Wildlife & National Parks of Thailand

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smooth coated otterLast week saw a return to Khao Yai National Park for a quick visit. It has been sometime since I had visited Khao Yai and the forest was its rainy season radiant green best. Sadly the weather was not cooperating for photography on the first day and most of the day was a miserable washout with those awful grey skies that don’t work well with photographs.

On the second morning the still sodden skies were promising much more of the same so we abandoned our original plan and decided to have a hike and see what sign we could find. So we geared up and set off armed with a day’s supplies, and lightweight photo gear. This included the lightweight Nikon 300mm f/4E PF ED VR and the “plastic fantastic” 18-55mm f/3.5-5.6G VR II zoom for myself. Ed had gone for the Canon EF 100-400mm f/4.5-5.6L IS II USM and tripod – more flexible but more weight also.

About an hour into our day the weather started to improve, and the skies had brightened enough to allow a usable shutter speed/ISO combination on the forest floor. Time for another change of plan. You get few chances in the forest at this time of year and its best to take advantage of good weather/light whenever it appears. Makeshift blinds were quickly set and we settled into our respective hideaways at the limits of each other’s vision. I always find using blinds in Khao Yai to be not as relaxing as in other parks I normally frequent, due the high elephant numbers in the park. My senses are always alert listening for the sounds of the huge pachyderms and being ready to grab my gear and move out of their range quickly if they appear.

The weather and light ebbed from good to poor, from poor to good. Back and forth. There was peace and tranquility and but no large visitors in the 5 hours we waited in our self-imposed silence. Ed was surveyed by an inquisitive white handed gibbon – out of range for me to see it. I sat in silence for a full 5 hours not seeing any wildlife except butterflies passing down the brook opposite and leeches climbing the legs of my stool. And then I heard a small splash that did not match the babbling of the brook.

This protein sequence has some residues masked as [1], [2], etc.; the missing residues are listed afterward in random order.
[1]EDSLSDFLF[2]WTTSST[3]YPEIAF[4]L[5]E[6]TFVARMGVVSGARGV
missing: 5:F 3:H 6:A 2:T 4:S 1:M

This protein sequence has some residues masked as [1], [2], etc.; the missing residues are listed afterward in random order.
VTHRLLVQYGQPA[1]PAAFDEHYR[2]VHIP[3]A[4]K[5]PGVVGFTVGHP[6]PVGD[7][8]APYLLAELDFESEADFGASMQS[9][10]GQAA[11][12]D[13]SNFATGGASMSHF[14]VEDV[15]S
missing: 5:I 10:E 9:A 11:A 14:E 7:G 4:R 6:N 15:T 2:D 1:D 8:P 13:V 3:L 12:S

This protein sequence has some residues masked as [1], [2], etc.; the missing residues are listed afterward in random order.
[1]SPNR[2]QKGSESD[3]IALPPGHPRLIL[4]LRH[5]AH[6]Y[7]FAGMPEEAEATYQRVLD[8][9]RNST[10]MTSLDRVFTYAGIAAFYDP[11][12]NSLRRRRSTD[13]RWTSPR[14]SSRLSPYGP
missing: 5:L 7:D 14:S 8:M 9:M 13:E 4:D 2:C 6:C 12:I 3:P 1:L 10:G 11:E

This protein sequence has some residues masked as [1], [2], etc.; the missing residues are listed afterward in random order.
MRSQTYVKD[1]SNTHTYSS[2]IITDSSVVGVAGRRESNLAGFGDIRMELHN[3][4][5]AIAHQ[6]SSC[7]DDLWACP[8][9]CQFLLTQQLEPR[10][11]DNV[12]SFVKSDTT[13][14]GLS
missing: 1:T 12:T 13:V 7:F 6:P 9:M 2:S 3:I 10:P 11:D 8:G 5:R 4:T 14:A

Suddenly, I saw a head appear from the water and quickly disappear again. I had to alter the direction I was facing and the lightweight Nikon 300 PF f/4 came into its own for at the moment I started to turn my body the head reappeared in the water. A lone smooth-coated otter (Lutrogale perspicillata). It emerged from the brook and ran along the bank side for 4 seconds at the most before plunging back into the water – not to be seen again. A wonderful - if brief sighting.

In that 4 seconds, the lightness and maneuverability of the PF 300 lens had secured me 4 shots. Two sharp images out of four at 1/125, ISO 1600, f4 but I doubt another lens could have served me better. A longer or heavier lens and I would have struggled with finding the otter in frame, wasting valuable time. A shorter lens would have worked but would have forced me to crop the file – increasing visible noise at the ISO of 1600.

Altogether another great experience in Khao Yai National Park, and a great day for the abilities of the 300 PF.

gibbon khao yai

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admin replied the topic: #3087 02 Sep 2015 16:48
The second shot was not very successful :+)

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